Slaying of Valley teacher recalled

Slaying of Valley teacher recalled

On March 19, 1982, then-17-year-old Lori Haney sat in a Valley High School classroom across the hall from where psychology teacher Clarence Piggott was shot dead.

The fact that 18-year-old boy who sat beside her in algebra class -- senior Patrick Lizotte, a withdrawn loner with an obsession for guns -- killed a teacher who had tried to help him did not surprise her. But the incident indeed shocked her and the nation.

Haney, now a 34-year-old mother of three, watched on television the accounts of the massacre at a Littleton, Colo., high school this week, supposedly done by withdrawn loners with obsessions for guns. It made her all the more frustrated.

"Nothing has changed," said Haney who was Lori Orchow when she attended Valley High 17 years ago. "What really dawns on you is that your kids are targets for any sicko who walks on campus.

"There is a false sense of security (armed patrols and rules that require visitors to check in with the principal's office). But there is no real sense of security. The real possibility is that this will happen again as more kids become disturbed."

Haney fears her 12-year-old daughter, Dakotah, a Becker Middle School student; 7-year-old son, Connor, a Katz Elementary student; and 3-year-old daughter, Chloe -- face uncertain futures attending public schools, where violence is an ever-increasing concern.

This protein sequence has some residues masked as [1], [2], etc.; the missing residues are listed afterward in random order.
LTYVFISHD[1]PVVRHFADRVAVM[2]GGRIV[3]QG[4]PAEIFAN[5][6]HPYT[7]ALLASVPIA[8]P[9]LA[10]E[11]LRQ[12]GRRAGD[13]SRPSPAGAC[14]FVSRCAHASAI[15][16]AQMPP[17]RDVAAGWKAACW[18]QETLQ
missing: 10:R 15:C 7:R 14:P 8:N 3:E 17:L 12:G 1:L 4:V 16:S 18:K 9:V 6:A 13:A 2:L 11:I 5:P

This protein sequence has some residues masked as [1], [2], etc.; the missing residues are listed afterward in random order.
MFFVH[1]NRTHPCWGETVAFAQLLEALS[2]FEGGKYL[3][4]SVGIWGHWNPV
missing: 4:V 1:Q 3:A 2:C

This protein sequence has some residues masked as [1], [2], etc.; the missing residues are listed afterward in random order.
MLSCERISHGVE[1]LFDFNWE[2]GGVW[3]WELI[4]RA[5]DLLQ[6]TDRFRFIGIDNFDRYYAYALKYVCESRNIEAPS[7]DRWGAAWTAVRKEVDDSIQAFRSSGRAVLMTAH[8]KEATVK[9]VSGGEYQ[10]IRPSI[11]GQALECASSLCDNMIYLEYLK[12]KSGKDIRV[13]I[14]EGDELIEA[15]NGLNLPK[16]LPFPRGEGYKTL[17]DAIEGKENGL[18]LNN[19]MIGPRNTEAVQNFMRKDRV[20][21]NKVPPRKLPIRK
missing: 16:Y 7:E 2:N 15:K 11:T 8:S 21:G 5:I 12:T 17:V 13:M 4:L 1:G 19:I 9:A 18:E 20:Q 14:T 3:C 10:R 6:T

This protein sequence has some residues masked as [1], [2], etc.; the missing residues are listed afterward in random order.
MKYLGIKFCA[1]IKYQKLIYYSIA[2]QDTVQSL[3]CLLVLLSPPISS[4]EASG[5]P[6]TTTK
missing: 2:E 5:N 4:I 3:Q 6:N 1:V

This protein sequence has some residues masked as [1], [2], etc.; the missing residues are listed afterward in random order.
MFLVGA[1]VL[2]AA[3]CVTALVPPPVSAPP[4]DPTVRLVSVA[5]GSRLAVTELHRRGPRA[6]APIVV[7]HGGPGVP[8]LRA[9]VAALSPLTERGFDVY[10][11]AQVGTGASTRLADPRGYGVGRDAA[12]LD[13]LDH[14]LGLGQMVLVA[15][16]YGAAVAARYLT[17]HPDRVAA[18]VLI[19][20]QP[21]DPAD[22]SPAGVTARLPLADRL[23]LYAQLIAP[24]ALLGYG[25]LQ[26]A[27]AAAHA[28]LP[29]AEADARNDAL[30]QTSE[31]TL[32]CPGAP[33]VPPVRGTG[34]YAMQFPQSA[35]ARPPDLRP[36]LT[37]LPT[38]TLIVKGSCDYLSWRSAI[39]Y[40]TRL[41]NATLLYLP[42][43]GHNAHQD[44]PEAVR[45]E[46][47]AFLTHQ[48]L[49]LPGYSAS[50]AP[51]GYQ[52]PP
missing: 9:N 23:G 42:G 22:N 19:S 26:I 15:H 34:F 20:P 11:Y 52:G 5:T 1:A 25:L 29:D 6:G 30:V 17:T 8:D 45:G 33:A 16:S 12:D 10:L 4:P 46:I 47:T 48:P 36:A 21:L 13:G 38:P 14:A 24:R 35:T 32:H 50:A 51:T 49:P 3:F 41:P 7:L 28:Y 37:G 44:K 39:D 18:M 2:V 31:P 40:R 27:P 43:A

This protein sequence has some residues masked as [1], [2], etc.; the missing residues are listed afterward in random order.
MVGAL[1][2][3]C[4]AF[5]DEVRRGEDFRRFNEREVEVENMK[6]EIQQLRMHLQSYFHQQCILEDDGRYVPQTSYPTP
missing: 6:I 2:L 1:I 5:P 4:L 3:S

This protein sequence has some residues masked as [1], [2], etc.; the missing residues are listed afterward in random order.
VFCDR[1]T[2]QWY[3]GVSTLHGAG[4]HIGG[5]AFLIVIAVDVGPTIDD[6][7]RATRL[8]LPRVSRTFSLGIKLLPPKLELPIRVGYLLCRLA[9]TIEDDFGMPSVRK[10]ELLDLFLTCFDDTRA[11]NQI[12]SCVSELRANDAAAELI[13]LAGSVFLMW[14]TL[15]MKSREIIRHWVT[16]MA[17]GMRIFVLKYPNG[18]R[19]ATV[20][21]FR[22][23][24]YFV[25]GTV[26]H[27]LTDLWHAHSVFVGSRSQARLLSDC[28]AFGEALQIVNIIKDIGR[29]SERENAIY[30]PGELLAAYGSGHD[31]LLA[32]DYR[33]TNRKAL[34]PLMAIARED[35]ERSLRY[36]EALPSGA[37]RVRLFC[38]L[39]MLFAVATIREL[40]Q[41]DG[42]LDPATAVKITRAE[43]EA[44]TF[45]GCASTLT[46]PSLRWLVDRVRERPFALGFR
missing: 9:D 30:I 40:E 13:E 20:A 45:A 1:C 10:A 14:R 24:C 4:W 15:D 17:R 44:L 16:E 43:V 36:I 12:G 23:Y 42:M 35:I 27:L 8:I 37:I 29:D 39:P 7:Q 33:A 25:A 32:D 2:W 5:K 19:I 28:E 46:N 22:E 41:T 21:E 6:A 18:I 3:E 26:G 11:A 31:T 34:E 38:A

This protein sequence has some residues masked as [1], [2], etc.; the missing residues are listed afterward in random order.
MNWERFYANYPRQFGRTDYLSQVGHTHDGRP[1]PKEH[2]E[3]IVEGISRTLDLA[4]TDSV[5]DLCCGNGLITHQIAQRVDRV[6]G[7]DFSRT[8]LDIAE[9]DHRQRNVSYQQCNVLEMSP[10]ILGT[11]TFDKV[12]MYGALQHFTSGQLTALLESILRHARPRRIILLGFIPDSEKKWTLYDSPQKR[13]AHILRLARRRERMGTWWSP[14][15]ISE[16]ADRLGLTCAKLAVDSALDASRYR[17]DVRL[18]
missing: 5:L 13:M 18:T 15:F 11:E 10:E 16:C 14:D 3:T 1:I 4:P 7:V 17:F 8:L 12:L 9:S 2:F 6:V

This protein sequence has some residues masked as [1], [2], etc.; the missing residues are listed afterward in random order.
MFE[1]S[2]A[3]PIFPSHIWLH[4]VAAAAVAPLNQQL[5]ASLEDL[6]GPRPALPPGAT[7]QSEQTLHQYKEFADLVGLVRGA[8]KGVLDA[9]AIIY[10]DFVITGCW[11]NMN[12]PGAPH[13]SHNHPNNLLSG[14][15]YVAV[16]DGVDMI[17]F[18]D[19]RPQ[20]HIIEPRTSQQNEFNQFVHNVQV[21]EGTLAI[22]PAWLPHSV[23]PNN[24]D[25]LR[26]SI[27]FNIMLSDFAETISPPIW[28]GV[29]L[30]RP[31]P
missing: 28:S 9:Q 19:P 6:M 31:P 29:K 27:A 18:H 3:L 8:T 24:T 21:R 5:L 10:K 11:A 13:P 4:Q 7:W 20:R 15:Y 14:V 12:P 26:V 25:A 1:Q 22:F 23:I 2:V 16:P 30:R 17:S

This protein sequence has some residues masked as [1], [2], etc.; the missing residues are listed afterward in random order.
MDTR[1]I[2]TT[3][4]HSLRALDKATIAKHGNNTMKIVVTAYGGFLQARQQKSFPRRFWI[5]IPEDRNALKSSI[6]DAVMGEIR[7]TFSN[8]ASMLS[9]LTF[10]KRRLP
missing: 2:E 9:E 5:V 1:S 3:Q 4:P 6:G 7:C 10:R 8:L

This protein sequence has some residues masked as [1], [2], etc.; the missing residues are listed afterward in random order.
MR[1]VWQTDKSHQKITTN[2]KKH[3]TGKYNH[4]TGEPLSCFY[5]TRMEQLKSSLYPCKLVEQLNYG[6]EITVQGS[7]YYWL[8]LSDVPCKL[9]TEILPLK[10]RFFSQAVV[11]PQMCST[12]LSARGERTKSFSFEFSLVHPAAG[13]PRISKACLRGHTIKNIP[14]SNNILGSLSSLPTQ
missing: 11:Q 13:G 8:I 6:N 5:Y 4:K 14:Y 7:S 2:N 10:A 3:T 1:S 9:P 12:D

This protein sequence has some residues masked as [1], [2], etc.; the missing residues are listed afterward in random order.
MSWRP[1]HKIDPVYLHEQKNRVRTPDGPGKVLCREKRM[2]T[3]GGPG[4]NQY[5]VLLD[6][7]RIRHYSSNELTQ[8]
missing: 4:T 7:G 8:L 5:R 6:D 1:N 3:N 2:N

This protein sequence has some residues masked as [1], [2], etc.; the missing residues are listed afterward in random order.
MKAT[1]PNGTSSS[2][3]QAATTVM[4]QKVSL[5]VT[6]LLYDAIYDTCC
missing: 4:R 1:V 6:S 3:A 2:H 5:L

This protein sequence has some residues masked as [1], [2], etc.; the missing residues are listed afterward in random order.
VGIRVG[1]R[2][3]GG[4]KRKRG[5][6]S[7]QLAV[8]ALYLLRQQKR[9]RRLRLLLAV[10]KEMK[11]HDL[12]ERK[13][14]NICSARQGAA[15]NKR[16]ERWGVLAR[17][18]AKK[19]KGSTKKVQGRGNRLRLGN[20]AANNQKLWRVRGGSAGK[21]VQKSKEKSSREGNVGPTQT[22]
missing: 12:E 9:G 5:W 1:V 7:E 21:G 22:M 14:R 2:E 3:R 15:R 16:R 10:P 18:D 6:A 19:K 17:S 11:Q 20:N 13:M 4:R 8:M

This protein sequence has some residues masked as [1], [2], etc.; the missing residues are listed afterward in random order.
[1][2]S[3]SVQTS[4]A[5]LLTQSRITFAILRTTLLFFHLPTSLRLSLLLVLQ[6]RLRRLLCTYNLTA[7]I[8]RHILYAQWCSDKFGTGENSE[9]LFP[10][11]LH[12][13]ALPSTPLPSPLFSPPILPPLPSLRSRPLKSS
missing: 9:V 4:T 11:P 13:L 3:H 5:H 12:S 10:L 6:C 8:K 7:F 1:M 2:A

Haney's younger sister, Robin Ficklin, a mother of four, has sent three of her children to public elementary schools. But next school year she will send her eldest, 10-year-old, Scott, to a private middle school, Faith Lutheran.

Although that will be a considerable financial burden on her and her husband, Chad Ficklin -- who also attended Valley the year Lizotte killed Piggott -- they feel it will be worth the cost for peace of mind.

"I don't want to sound snobbish, but my feelings are that parents who can afford -- and are willing -- to send their children to a private school are more willing to be involved in their lives," she said. "My son will be among a smaller group where everyone knows everybody. And we will have to make the financial adjustment."

Ficklin also plans to send daughters, Taylor, 9, and Cassidy, 6, and son, Brady, 2, to private middle school and private high school for both safety reasons and because she believes they will get a better education in smaller, more manageable classrooms.

Lizotte is serving two life sentences without possibility of parole at the Southern Nevada Correctional Center at Jean. By contrast, in 1993, Clarence A. Piggott Elementary School opened at 9601 Red Hills Road.

On the day of the killing, Lizotte got upset when Piggott told him he would not let him out of doing a public speaking assignment before his class. Lizotte went home, got a gun and returned to the school to kill the 55-year-old teacher and wound two students. Lizotte, in turn, was shot by a Metro Police officer about a mile from the school .

Lizotte's gunplay made international headlines at a time when in-school shootings were rare. But the first Clark County School District student to be killed at a school did not occur until eight years later.

On Aug. 27, 1990, Donnie Bolden, a junior at Eldorado High School, became the only local student to die in such a shooting. Trigger-man Curtis Collins, a sophomore, is serving a life sentence, but he becomes eligible for parole next year.

Some would argue that just one on-campus slaying in a school district as large as Clark County's seems remarkable. But don't try telling that to a parent such as Haney.